November 19, 2020 by Anders Ingemarson
The eBook version of “Think Right or Wrong, Not Left or Right: A 21st Century Citizen Guide,” is live! Thank you to all who preordered; you should have received an email from Amazon that it’s available for downloading (check your junk folder or eBook library if you haven’t seen it).
If you missed the preorder notice a month back, you can head over to Amazon to get your copy at the outstanding-value-for-money price of $4.99 + tax. And if you’re in Amazon territory outside the U.S., it is most likely available as well (in English).
The paperback version will follow.
I think you will find the book a quick read. If you consider it worth your time after finishing, I’d love a review on Amazon.
As an additional incentive, I’m including another excerpt below—the chapter on Democracy.
Perhaps you find the term “democracy” conspicuously absent from the discussion so far except for indirect mentions of “social democrat” and “democratic socialist.” The original meaning of democracy is unlimited majority rule; it is a statist social system where the majority is the ruling collective to which the rights of the individual are subordinated.
Isn’t America a democracy? Yes and no. Constitutionally, the United States is not a democracy. It is a constitutional republic with checks and balances intended to prevent any collective or group, a majority included, from violating the rights to life, liberty, property, and the pursuit of happiness that every one of us has. The framers intended U.S. constitution to protect us against all forms of statism, including unlimited democracy. They knew their history and explicitly tried to avoid the fate of ancient Athens and other Greek city states where democracy descended either into mob rule or totalitarianism—or both.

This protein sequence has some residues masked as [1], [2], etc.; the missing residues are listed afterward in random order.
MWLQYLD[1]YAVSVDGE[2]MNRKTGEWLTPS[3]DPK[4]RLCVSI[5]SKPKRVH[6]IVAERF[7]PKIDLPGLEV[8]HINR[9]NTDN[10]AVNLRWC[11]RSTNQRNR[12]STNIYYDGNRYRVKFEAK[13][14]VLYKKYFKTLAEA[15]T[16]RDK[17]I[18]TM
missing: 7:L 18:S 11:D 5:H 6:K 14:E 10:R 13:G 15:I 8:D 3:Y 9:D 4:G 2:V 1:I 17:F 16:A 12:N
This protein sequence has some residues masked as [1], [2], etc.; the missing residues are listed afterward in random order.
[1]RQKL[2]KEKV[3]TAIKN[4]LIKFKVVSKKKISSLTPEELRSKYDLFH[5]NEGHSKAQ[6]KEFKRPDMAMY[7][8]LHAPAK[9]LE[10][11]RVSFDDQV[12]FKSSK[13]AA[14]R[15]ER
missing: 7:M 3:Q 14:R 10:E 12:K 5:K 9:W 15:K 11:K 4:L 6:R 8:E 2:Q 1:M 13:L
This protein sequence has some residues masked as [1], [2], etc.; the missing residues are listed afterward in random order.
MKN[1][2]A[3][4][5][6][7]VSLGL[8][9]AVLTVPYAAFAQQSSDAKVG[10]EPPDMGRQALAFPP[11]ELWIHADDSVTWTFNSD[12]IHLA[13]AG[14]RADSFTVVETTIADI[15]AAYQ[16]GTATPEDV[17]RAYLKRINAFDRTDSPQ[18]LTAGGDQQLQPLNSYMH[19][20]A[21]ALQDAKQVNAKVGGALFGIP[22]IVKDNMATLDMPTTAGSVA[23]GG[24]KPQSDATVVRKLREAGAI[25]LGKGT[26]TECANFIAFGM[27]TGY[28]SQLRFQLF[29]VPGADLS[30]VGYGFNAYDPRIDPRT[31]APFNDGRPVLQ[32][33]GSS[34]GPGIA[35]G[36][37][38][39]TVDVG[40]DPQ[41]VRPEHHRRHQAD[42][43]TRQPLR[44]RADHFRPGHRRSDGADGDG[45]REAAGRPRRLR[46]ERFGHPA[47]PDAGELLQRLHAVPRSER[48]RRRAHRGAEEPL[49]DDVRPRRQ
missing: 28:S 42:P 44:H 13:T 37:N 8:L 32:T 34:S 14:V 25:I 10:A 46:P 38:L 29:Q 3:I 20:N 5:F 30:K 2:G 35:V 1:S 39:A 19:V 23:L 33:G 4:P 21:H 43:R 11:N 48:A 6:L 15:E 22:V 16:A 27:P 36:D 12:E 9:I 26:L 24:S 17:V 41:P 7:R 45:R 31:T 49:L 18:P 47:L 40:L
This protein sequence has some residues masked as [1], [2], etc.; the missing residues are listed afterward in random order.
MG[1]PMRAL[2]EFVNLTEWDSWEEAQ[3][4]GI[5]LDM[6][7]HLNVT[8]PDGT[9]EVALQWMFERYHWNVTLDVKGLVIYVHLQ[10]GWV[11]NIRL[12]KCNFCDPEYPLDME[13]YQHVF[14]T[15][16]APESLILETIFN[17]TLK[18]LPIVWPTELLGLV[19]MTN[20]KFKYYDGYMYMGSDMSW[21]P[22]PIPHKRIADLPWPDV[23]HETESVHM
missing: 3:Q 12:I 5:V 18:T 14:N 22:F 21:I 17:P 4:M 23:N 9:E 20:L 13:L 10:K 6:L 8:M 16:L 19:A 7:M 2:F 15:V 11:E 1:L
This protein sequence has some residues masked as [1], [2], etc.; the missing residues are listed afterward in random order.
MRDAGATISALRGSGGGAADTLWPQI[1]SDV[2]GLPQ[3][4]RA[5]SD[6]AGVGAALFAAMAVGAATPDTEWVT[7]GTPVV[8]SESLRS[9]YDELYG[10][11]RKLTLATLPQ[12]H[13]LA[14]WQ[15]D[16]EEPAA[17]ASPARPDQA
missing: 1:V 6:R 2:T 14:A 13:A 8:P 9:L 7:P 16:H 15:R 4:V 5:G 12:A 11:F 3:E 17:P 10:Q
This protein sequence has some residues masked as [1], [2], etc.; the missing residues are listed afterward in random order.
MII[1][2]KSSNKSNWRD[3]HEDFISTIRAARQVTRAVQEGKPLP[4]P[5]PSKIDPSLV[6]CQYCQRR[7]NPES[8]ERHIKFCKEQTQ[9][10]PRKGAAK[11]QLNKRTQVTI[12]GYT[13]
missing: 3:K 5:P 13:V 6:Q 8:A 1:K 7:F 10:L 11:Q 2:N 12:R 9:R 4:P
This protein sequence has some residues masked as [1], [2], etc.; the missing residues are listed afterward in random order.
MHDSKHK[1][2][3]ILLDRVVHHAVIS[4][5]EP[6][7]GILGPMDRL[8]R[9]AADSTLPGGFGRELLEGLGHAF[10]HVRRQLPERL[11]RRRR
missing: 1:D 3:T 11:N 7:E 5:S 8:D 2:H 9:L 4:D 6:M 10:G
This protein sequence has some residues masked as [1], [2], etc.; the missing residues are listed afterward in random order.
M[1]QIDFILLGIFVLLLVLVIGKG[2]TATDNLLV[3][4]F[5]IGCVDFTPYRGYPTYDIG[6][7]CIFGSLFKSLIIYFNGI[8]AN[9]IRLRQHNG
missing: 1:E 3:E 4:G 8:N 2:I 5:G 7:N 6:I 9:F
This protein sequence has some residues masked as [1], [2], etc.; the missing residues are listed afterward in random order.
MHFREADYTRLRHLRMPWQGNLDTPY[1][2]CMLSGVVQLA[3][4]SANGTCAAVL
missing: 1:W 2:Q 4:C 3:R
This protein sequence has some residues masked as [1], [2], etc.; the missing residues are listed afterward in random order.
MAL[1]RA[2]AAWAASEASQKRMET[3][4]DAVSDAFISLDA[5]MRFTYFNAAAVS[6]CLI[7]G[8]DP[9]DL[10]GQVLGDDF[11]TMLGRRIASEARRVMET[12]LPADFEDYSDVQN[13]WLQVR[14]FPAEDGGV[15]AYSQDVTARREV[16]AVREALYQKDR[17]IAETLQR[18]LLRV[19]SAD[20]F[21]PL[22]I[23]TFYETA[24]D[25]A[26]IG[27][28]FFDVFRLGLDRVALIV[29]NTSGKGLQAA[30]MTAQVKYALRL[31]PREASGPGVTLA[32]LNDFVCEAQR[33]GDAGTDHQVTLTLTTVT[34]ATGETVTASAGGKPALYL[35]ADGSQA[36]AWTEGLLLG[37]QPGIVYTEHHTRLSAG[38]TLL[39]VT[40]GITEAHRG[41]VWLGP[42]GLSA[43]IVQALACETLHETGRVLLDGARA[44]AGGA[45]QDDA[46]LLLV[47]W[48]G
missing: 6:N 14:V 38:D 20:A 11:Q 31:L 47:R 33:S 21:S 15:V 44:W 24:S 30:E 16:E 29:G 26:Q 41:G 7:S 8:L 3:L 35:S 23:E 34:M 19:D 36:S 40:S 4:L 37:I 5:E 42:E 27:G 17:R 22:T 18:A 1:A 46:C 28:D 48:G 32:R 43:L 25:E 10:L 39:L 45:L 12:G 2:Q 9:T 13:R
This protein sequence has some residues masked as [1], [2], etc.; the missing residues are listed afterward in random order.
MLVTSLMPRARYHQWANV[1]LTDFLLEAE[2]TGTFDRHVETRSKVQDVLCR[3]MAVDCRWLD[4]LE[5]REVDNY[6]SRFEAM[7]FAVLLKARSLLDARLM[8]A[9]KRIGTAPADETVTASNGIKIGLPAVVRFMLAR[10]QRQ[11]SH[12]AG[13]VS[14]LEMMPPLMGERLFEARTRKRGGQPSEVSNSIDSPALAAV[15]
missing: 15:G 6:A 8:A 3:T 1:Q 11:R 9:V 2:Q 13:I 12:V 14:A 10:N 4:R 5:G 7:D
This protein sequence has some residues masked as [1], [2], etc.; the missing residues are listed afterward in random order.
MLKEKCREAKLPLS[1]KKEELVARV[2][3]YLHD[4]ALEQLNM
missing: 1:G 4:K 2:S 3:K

However, the United States of the past century or so has more and more become a democracy. Statists on both the political left and right have chipped away at the constitutional checks and balances through a combination of legislative and judicial action.
For example, the constitution established election to the U.S. House of Representatives by popular vote every two years and election to the U.S. Senate by the state legislatures every six years, with 1/3 of senators elected every two years. The idea was that the direct “will of the People” would be represented in the House with its shorter terms, and that the Senate would balance this with its indirect election of senators for longer terms. Rash legislative action by the House would be checked by the less-populist Senate.
However, the 17th amendment ratified in 1913 established the direct election of U.S. senators by popular vote. This meant that both the House and the Senate were now elected directly by the people, removing some of the checks that the Senate had previously provided.
Because a popular vote is democratic in nature—the candidate with the most votes wins—the balance tilted towards democracy, opening the door for coordinated majorities to violate individual rights by popular vote. This, together with many other shifts toward more direct democracy over the past 120 years, contributed to paving the way for welfare statist programs such as Social Security, Medicare and Medicaid, and the massive regulatory state that we currently live with.
Democracy and welfare statism are not synonymous, but, for the purpose of our discussion, we’re largely aligning them with one another under statism in the illustration:
If both the political left and right subscribe to welfare statism, where do we find a social system that is an ally of individualism? Is there a social system that leaves you completely in control of your life? A system of limited government protecting and respecting your individual rights? The answer may surprise you.